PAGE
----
The PGA Tour does not give appearance fees or guarantee any money to its players. The LIV Golf Invitational Series is paying out hundreds of millions to players simply to compete on the Tour – and that’s not even including the much bigger purses on the LIV Series than on the PGA Tour. Another big-name player has officially jumped ship in four-time major champion Brooks Koepka. And it had been rumored that another major winner, Collin Morikawa, would follow – although his agent has denied it and Morikawa himself tweeted Tuesday morning that he’s staying.
Koepka, who is ranked 19th in the world, is expected to compete in the first LIV Golf event in the United States at Pumpkin Ridge in Portland, Ore., Starting next Thursday (the PGA Tour event then is the John Deere Classic). That’s also when Bryson DeChambeau is expected to make his LIV debut – of course, Koepka and DeChambeau have a well-known feud going, although some think that was manufactured, and they faced off in one of those Match events last year.
Koepka has won eight times on the PGA Tour, including twice at the US Open and twice at the PGA Championship. He won’t be seen again on that Tour until next month’s British Open at St. Andrews, where Koepka is +3500 to win at Caesars Sportsbook.
At last week’s US Open, Koepka was asked about the LIV Series and if there was a monetary figure that would make him consider leaving the PGA Tour, and he said he “hadn’t given it that much thought” while accusing media members of putting a black cloud over the US Open by talking so much about the LIV Series. In 14 stroke-play event starts this season, the 32-year-old Koepka has just one top-10 finish (WM Phoenix Open). His younger brother Chase played at the LIV Golf London event earlier this month and earned $ 150,000 for finishing 33rd.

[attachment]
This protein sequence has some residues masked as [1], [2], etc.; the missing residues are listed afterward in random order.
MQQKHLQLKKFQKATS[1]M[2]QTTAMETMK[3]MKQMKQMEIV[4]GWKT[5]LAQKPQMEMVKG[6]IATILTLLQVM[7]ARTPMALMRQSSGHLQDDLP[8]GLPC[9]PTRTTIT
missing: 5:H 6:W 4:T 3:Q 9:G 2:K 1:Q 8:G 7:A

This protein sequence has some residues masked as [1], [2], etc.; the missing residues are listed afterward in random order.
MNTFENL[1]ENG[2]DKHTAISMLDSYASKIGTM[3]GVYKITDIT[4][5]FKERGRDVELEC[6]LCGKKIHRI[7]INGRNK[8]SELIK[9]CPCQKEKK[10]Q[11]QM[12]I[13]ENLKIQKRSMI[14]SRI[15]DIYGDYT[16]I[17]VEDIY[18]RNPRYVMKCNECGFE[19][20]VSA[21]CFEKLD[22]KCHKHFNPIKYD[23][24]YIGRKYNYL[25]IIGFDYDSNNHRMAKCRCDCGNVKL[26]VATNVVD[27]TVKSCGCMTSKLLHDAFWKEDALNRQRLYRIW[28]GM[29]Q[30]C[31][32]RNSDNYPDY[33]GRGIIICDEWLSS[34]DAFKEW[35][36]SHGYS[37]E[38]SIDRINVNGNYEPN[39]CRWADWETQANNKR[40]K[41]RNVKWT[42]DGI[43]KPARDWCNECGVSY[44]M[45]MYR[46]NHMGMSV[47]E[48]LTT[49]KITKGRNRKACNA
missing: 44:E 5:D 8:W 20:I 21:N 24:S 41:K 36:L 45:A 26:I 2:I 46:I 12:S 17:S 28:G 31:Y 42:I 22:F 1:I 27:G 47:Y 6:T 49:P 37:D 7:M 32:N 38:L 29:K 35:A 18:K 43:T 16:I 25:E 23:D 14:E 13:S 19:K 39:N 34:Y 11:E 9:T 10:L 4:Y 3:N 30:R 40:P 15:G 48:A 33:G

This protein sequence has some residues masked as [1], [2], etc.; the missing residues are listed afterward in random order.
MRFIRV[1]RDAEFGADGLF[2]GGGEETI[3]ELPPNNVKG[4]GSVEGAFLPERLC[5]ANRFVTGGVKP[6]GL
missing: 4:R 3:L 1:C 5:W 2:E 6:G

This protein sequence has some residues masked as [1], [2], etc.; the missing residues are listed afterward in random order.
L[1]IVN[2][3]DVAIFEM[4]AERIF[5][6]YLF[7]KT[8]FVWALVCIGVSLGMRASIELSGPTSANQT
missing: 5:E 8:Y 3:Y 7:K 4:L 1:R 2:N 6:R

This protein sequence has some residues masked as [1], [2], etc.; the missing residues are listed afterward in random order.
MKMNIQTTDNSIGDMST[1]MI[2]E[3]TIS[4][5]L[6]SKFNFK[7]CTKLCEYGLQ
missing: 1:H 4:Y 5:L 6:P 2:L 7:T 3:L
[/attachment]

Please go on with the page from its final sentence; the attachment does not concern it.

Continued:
Like Koepka, Morikawa has scrubbed his social media bios of any references to the PGA Tour, leading to much speculation. Morikawa is the fourth-ranked player in the world and would be the highest-ranked currently to join the LIV Series. He is the defending champion of the British Open and +1800 to repeat. Morikawa’s agent, though, says rumors his client is going to LIV are “categorically false.” Morikawa said in one of his tweets on Tuesday that “nothing has changed.”
While all of the newly-committed LIV players are being suspended by the PGA Tour, they will still be able to play in major championships.
It has been confirmed that Mexico’s Abraham Ancer, the 20th-ranked player in the world who withdrew from the US Open last week, is leaving for the LIV Series as well.
More golf news: Nick Faldo, who has helped call golf tournaments for CBS Sports alongside Jim Nantz for years, plans to step down from his role as the lead analyst in August. He will be replaced by Trevor Immelman.
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